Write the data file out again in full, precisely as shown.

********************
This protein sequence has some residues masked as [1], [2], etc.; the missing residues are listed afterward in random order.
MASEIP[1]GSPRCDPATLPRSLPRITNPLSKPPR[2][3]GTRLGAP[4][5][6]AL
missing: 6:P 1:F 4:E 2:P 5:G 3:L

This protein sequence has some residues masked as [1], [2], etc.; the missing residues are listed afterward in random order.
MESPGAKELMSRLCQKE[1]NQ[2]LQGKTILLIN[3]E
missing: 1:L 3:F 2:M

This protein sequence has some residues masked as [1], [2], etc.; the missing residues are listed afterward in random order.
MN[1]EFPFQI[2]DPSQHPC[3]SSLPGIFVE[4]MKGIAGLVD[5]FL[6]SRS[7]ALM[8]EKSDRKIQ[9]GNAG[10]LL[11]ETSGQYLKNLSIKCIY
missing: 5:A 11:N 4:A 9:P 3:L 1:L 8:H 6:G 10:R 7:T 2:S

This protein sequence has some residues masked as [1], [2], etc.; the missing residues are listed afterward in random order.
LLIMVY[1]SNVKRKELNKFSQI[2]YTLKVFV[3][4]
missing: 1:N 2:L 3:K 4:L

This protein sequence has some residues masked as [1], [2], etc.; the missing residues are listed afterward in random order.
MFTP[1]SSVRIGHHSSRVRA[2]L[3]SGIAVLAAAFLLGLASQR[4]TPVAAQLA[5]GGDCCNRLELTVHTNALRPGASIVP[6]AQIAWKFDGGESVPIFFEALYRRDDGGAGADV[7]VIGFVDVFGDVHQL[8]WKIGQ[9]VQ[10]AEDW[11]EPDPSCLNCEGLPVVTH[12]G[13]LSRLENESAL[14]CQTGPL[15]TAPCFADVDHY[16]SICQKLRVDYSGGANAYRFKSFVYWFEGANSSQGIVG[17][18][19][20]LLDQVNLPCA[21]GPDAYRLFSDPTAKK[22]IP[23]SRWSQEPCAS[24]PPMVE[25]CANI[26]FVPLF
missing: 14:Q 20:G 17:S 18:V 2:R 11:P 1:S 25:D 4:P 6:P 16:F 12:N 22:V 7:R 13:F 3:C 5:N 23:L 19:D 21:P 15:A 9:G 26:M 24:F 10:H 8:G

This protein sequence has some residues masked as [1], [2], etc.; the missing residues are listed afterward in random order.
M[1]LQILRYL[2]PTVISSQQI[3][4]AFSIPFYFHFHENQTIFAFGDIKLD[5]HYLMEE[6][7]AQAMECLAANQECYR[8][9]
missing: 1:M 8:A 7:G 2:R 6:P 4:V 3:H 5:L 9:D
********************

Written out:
This protein sequence has some residues masked as [1], [2], etc.; the missing residues are listed afterward in random order.
MASEIP[1]GSPRCDPATLPRSLPRITNPLSKPPR[2][3]GTRLGAP[4][5][6]AL
missing: 6:P 1:F 4:E 2:P 5:G 3:L

This protein sequence has some residues masked as [1], [2], etc.; the missing residues are listed afterward in random order.
MESPGAKELMSRLCQKE[1]NQ[2]LQGKTILLIN[3]E
missing: 1:L 3:F 2:M

This protein sequence has some residues masked as [1], [2], etc.; the missing residues are listed afterward in random order.
MN[1]EFPFQI[2]DPSQHPC[3]SSLPGIFVE[4]MKGIAGLVD[5]FL[6]SRS[7]ALM[8]EKSDRKIQ[9]GNAG[10]LL[11]ETSGQYLKNLSIKCIY
missing: 5:A 11:N 4:A 9:P 3:L 1:L 8:H 6:G 10:R 7:T 2:S

This protein sequence has some residues masked as [1], [2], etc.; the missing residues are listed afterward in random order.
LLIMVY[1]SNVKRKELNKFSQI[2]YTLKVFV[3][4]
missing: 1:N 2:L 3:K 4:L

This protein sequence has some residues masked as [1], [2], etc.; the missing residues are listed afterward in random order.
MFTP[1]SSVRIGHHSSRVRA[2]L[3]SGIAVLAAAFLLGLASQR[4]TPVAAQLA[5]GGDCCNRLELTVHTNALRPGASIVP[6]AQIAWKFDGGESVPIFFEALYRRDDGGAGADV[7]VIGFVDVFGDVHQL[8]WKIGQ[9]VQ[10]AEDW[11]EPDPSCLNCEGLPVVTH[12]G[13]LSRLENESAL[14]CQTGPL[15]TAPCFADVDHY[16]SICQKLRVDYSGGANAYRFKSFVYWFEGANSSQGIVG[17][18][19][20]LLDQVNLPCA[21]GPDAYRLFSDPTAKK[22]IP[23]SRWSQEPCAS[24]PPMVE[25]CANI[26]FVPLF
missing: 14:Q 20:G 17:S 18:V 2:R 11:P 1:S 25:D 4:P 6:P 16:F 12:N 22:V 7:R 13:F 3:C 5:N 23:L 19:D 21:P 15:A 9:G 26:M 24:F 10:H 8:G

This protein sequence has some residues masked as [1], [2], etc.; the missing residues are listed afterward in random order.
M[1]LQILRYL[2]PTVISSQQI[3][4]AFSIPFYFHFHENQTIFAFGDIKLD[5]HYLMEE[6][7]AQAMECLAANQECYR[8][9]
missing: 1:M 8:A 7:G 2:R 6:P 4:V 3:H 5:L 9:D